He caught 60 passes for 1,318 yards and nine touchdowns. He ran a strong 4.48 in the 40. But does he have the change-of-direction skills to get open against NFL defensive backs?

NFL draft: 49ers should find starters at edge rusher, wide receiver


NFL draft: 49ers should find starters at edge rusher, wide receiver

The 49ers should be able to net major contributors – one on offense and one on defense – in the upcoming NFL draft.

But a few other newcomers will have an opportunity to work themselves into key roles if some of the projected starters stumble or are sidelined.

After filling some of the team’s starting needs in free agency, here’s a look at the 49ers’ top positional priorities heading into the draft, which opens Thursday in Nashville with the first round:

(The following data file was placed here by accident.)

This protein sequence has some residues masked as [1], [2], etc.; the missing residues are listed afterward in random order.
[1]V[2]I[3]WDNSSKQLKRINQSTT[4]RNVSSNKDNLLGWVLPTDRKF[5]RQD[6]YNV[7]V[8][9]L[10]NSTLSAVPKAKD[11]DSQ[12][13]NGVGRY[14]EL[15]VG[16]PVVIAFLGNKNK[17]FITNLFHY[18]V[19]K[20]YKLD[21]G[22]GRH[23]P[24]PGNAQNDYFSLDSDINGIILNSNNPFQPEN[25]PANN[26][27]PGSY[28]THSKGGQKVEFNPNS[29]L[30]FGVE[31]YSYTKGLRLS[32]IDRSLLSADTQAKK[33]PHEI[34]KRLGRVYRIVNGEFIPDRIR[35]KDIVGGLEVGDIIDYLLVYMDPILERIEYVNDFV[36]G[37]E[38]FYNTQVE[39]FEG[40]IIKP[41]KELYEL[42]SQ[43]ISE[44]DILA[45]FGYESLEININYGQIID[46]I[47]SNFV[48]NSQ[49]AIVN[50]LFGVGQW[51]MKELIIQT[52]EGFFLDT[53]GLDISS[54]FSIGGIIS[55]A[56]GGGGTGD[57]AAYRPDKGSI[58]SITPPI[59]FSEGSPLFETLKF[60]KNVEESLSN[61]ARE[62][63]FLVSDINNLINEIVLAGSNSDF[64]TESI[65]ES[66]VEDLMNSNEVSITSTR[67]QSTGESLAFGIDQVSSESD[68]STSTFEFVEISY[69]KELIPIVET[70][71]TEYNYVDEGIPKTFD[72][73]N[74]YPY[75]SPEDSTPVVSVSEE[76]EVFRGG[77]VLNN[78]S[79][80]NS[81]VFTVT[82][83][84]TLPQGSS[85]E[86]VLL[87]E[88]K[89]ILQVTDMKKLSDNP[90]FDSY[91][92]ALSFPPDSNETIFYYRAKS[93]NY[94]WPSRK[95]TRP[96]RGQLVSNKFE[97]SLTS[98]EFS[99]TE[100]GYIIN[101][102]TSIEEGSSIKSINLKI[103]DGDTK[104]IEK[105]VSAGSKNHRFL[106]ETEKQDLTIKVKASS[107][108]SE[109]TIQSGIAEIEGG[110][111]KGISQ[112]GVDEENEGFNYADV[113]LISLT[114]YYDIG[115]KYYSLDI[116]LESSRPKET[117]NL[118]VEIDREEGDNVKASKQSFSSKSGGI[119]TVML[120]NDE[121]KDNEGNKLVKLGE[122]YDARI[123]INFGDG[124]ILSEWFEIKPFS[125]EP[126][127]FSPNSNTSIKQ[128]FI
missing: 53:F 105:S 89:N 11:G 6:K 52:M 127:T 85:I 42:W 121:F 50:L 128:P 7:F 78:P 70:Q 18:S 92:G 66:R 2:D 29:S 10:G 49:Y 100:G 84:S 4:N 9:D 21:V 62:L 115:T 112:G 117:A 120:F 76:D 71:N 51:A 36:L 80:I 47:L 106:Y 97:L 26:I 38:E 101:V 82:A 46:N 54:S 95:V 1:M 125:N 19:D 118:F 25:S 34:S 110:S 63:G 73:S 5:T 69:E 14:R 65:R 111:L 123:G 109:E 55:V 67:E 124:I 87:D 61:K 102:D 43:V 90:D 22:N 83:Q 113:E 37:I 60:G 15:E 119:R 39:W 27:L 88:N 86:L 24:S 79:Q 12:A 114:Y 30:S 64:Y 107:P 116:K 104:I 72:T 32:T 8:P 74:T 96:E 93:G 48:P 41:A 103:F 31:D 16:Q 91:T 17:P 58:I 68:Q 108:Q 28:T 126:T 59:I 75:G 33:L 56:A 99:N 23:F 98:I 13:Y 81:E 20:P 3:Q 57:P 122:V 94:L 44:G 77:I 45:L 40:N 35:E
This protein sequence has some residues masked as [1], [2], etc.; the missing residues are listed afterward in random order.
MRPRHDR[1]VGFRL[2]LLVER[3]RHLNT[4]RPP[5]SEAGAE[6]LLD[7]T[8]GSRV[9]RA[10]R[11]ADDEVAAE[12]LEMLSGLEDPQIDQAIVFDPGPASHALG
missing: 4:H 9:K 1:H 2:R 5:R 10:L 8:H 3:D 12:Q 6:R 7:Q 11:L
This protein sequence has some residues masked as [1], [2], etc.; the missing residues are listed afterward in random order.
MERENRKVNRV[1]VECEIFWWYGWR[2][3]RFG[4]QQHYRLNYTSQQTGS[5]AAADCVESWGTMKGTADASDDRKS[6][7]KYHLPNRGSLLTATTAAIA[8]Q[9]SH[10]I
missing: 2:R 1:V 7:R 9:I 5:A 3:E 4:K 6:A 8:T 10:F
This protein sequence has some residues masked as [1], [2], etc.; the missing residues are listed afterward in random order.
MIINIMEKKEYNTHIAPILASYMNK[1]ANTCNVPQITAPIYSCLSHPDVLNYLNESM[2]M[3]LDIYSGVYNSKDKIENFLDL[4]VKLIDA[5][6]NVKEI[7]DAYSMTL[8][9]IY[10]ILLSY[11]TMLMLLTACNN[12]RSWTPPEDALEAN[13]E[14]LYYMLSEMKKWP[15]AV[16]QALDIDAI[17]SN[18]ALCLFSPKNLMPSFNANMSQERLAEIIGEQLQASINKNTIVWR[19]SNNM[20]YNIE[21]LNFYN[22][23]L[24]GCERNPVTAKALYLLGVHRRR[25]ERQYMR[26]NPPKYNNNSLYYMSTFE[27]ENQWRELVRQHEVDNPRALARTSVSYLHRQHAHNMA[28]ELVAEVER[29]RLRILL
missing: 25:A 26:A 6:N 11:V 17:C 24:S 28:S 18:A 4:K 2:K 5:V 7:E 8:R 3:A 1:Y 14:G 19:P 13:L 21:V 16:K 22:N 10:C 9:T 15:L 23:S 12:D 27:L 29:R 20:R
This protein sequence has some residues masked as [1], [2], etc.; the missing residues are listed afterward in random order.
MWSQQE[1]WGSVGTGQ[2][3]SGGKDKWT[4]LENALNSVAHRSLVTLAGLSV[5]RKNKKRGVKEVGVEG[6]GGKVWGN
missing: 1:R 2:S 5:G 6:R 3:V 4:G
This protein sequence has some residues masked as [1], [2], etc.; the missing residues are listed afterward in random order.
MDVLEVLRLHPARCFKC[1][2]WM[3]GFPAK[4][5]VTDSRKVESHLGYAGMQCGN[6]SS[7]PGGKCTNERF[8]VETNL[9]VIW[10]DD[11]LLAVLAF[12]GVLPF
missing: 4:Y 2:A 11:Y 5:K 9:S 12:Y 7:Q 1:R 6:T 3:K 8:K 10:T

Edge rusher

Behind quarterback, the edge rusher spots are the most important positions on a football team. The 49ers added Dee Ford in a trade. The Kansas City Chiefs initially prevented Ford from becoming a free agent by tagging him with their franchise designation.

Now, the 49ers need another threat on the outside to complement Ford and inside pass rusher DeForest Buckner. More than likely, the 49ers will place a checkmark next to this position with their first-round draft pick.

Assuming the Arizona Cardinals select Kyler Murray at No. 1, the 49ers are widely expected to go with Nick Bosa. If Bosa is gone, then they could eschew an edge rusher to select another defensive tackle, Alabama’s Quinnen Williams. But outside linebacker Josh Allen is also a strong possibility in that spot.